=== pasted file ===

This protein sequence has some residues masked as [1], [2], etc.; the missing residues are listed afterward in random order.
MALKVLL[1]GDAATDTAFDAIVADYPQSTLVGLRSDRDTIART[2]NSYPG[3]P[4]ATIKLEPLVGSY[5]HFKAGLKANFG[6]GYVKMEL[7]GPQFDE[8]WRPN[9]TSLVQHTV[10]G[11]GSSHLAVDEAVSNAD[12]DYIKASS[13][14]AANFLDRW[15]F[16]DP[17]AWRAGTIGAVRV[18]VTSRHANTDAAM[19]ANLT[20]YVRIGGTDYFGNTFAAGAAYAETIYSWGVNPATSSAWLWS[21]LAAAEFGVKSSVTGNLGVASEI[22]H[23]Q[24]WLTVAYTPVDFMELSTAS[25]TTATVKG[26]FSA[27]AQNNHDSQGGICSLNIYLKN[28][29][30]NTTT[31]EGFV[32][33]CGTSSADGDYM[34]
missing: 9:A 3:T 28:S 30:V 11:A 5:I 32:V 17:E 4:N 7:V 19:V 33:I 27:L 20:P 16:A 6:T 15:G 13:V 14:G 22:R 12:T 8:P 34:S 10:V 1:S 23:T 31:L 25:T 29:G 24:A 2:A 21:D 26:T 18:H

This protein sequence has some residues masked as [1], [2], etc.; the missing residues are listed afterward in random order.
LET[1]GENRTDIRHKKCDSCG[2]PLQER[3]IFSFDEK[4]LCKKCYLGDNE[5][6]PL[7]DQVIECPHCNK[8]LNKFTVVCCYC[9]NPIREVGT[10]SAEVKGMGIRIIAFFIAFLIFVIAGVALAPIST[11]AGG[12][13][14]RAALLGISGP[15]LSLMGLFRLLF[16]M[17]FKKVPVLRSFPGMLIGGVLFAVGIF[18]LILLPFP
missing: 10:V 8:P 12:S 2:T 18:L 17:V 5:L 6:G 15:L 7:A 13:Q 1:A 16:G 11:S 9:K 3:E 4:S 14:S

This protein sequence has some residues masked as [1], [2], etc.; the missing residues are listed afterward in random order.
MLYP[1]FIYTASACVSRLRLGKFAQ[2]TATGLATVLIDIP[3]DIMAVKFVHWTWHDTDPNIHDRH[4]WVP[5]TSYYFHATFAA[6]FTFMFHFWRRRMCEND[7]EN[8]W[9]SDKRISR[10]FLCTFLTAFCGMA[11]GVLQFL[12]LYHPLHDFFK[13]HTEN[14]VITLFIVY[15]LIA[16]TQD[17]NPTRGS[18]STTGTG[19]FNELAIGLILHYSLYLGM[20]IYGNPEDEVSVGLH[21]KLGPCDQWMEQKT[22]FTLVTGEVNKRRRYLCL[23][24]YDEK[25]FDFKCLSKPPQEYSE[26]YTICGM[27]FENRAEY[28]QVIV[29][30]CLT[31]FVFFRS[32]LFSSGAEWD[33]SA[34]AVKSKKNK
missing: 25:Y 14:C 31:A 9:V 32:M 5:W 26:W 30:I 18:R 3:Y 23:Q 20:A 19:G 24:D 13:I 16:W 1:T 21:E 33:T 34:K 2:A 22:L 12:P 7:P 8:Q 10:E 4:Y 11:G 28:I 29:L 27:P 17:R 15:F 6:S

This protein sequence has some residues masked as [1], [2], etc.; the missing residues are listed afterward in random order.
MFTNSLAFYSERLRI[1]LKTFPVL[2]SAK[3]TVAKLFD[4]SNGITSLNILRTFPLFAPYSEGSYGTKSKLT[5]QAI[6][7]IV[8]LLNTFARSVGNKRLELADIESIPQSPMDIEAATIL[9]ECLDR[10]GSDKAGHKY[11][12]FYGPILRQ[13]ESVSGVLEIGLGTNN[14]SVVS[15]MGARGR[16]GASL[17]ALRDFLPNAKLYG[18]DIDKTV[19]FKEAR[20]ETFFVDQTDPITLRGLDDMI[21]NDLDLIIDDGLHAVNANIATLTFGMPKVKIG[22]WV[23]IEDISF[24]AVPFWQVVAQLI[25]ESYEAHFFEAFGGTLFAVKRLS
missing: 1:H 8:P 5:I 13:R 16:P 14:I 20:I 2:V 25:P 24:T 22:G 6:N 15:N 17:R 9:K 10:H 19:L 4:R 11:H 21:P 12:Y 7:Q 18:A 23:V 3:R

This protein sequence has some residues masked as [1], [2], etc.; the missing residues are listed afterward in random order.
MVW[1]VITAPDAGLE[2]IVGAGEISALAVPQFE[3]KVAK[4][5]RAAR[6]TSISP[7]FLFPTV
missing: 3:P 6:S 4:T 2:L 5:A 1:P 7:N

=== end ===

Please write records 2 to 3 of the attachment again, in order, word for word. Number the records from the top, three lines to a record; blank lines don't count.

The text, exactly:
This protein sequence has some residues masked as [1], [2], etc.; the missing residues are listed afterward in random order.
LET[1]GENRTDIRHKKCDSCG[2]PLQER[3]IFSFDEK[4]LCKKCYLGDNE[5][6]PL[7]DQVIECPHCNK[8]LNKFTVVCCYC[9]NPIREVGT[10]SAEVKGMGIRIIAFFIAFLIFVIAGVALAPIST[11]AGG[12][13][14]RAALLGISGP[15]LSLMGLFRLLF[16]M[17]FKKVPVLRSFPGMLIGGVLFAVGIF[18]LILLPFP
missing: 10:V 8:P 12:S 2:T 18:L 17:V 5:L 6:G 15:L 7:A 13:Q 1:A 16:G 11:S 9:K 3:E 4:S 14:S

This protein sequence has some residues masked as [1], [2], etc.; the missing residues are listed afterward in random order.
MLYP[1]FIYTASACVSRLRLGKFAQ[2]TATGLATVLIDIP[3]DIMAVKFVHWTWHDTDPNIHDRH[4]WVP[5]TSYYFHATFAA[6]FTFMFHFWRRRMCEND[7]EN[8]W[9]SDKRISR[10]FLCTFLTAFCGMA[11]GVLQFL[12]LYHPLHDFFK[13]HTEN[14]VITLFIVY[15]LIA[16]TQD[17]NPTRGS[18]STTGTG[19]FNELAIGLILHYSLYLGM[20]IYGNPEDEVSVGLH[21]KLGPCDQWMEQKT[22]FTLVTGEVNKRRRYLCL[23][24]YDEK[25]FDFKCLSKPPQEYSE[26]YTICGM[27]FENRAEY[28]QVIV[29][30]CLT[31]FVFFRS[32]LFSSGAEWD[33]SA[34]AVKSKKNK
missing: 25:Y 14:C 31:A 9:V 32:M 5:W 26:W 30:I 18:R 3:Y 23:Q 20:A 19:G 24:D 13:I 16:W 1:T 21:E 33:T 34:K 2:A 22:L 12:P 7:P 8:Q 10:E 4:Y 11:G 28:I 29:L 27:P 17:R 15:F 6:S